#Psalmtweets weeks 14 and 15

Apologies for two similar consecutive posts. If you are looking for something lighter, please pop over to Sue’s Words and Pictures.

Continuing the series on #Psalmtweets we reached a section of the book of psalms including much praise and thanksgiving.

Ps. 93: A psalm praising God for his majesty, strength, power in creation and might. God and his statutes are firm, holy and everlasting.

Ps. 94: A psalm about God’s vengeance, comparing evildoers with those, who are taught by God. An expression of faith in God, who consoles and gives joy to the anxious.

Ps. 95: The Venite – traditionally sung at morning prayer – a hymn of praise to God – and a warning, used less in church. #PsalmTweets

Ps. 96: A wonderful song of praise to God. Tell everyone about his sovereignty and judgment. He will judge in righteousness and truth.

Ps. 97: A psalm of faith and praise with advice – those who love the Lord must hate evil, rejoice and praise God’s holy name.

Ps. 98: Sing, shout, make music, resound, clap for joy. There is nothing timid about this psalm of praise to the Lord of salvation and judgment.

Ps. 99: A reminder of God’s sovereignty and past dealings with individuals. He spoke to Moses, Aaron and Samuel and they obeyed him. A call to worship the holy and forgiving God.

Ps.100: The Jubilate – a psalm of praise and thanksgiving, acknowledging that God created us and we belong to Him. His love and faithfulness last: past, present and future

Psalm 100 from Images of Grace

Psalm 100 from Images of Grace

Ps. 101 David makes promises to God about how he will live and how he will deal with people, shunning evildoers and surrounding himself with faithful people.

Ps. 102: A suffering psalmist calls to God about his condition. He then remembers God’s sovereignty, prays for restoration and predicts a continuing line of people praising God for his steadfastness and compassion.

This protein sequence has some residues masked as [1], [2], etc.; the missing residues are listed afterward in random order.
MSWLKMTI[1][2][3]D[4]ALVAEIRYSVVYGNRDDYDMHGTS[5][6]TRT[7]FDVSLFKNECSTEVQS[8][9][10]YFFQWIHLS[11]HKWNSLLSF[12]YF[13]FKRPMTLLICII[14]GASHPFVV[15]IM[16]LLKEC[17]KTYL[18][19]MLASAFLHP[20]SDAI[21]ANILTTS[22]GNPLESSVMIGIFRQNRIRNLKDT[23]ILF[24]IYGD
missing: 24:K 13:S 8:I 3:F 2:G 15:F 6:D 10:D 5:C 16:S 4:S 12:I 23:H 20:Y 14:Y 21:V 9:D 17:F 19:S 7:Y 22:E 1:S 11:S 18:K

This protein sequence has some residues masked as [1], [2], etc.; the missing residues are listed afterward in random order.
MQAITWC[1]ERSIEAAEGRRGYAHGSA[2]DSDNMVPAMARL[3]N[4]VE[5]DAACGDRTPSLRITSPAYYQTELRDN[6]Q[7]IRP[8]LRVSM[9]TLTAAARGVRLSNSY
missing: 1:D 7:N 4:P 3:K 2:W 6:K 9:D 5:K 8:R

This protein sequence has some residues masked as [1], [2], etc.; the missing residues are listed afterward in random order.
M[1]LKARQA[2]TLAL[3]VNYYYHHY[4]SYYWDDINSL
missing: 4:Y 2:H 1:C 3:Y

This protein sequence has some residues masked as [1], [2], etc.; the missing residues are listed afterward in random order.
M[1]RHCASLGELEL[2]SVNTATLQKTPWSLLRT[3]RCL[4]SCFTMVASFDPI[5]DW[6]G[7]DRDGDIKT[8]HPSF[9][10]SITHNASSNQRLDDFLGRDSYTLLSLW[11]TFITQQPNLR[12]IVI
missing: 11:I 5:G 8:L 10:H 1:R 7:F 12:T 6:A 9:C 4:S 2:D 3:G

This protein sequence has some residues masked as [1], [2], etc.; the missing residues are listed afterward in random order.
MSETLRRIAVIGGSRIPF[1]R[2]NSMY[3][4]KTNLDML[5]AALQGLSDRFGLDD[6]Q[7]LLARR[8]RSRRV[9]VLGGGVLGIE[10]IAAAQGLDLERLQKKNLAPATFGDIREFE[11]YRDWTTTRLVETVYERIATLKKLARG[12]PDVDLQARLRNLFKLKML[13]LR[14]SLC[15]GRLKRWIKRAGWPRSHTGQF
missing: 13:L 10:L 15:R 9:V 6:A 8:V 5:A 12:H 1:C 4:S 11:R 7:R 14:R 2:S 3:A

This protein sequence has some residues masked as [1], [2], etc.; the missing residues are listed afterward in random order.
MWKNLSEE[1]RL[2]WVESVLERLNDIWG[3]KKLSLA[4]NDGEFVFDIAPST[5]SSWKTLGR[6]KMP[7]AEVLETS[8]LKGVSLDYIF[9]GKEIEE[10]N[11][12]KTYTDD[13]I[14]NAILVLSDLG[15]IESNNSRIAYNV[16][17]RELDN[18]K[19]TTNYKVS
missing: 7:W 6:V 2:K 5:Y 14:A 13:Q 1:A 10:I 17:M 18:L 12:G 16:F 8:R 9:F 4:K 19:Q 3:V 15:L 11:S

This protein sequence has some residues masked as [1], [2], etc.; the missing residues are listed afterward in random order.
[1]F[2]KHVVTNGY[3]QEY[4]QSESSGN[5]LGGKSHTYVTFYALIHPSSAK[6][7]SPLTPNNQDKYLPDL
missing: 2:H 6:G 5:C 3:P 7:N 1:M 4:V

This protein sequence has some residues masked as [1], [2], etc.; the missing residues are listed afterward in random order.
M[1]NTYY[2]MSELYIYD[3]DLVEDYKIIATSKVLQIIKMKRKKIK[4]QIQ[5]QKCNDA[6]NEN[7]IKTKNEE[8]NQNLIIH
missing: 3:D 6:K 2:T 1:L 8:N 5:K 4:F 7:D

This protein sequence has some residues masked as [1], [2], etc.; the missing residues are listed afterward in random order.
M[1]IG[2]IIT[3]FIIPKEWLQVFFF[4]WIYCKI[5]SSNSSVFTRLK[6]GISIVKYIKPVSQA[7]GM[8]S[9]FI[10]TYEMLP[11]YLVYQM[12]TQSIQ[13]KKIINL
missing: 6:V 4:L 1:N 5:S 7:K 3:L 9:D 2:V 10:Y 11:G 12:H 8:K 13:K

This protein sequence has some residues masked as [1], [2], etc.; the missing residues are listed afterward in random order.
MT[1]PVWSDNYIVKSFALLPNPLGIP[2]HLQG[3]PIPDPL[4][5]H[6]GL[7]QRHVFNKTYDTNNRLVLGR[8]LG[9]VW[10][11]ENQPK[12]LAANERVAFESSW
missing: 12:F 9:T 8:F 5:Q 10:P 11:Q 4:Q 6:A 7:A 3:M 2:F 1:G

Ps. 103: Beginning by telling his soul to praises God the psalmist lists reasons to praise Him. He ends by calling on angels and the heavenly host, God’s servants, who do His will and his own soul again to join in praise to the compassionate creator.

Ps. 104: A psalm of praise to God for His wisdom in creating and sustaining the earth and all creatures on land and sea.

Ps. 105: A psalm of thanks and praise to God, reviewing his dealings with people from Abraham to Moses. #psalmtweets @JustCardsDirect

Picture from Just Cards Direct

Picture from Just Cards Direct

Ps. 106: A psalm of praise to God, who is faithful in spite of his people’s serial wrong-doing. Looking at history in the light of God and giving praise.

One thing I have noticed during this challenge is that the Psalmist tells himself and others to praise God. ‘Hallelu Yah’ is translated as ‘Praise the Lord’ at least in the New International Version (NIV). The Authorised (King James) version also uses the imperative form of the verb: ‘Praise ye the Lord.’

Only Psalms 101 and 103 are ascribed to David. It looks as though the prolific writer anonymous was responsible for the others!

#Psalmtweets weeks 12 and 13

During this time the character limit on Twitter was doubled from 120 to 240 characters. My daily tweets about a psalm have increased in length a little and it is no longer necessary to use contractions with ampersands and missing spaces. Perhaps it has made me lazy!

There are 3 pictures from Images of Grace by Jacqui Grace, which I have coloured.

Ps. 78: Asaph reminds the people of God’s dealings with their ancestors who rebelled. Also how he chose David from the tribe of Judah.

Ps. 79: Asaph prays that God will show his power against those who have destroyed the temple and city so that his people will praise God.

Ps.80: Asaph likens his nation to a cultivated vine. He asks God to hear, restore and to make His face shine upon them and save them.

Ps. 81: Asaph begins with a call to praise. A warning from God about not having other gods and a promise if they listen to God and follow him.

Ps. 82: Asaph speaks of God’s judging of unjust rulers, of underdogs who need help and protection. He asks God to judge the earth and all the nations.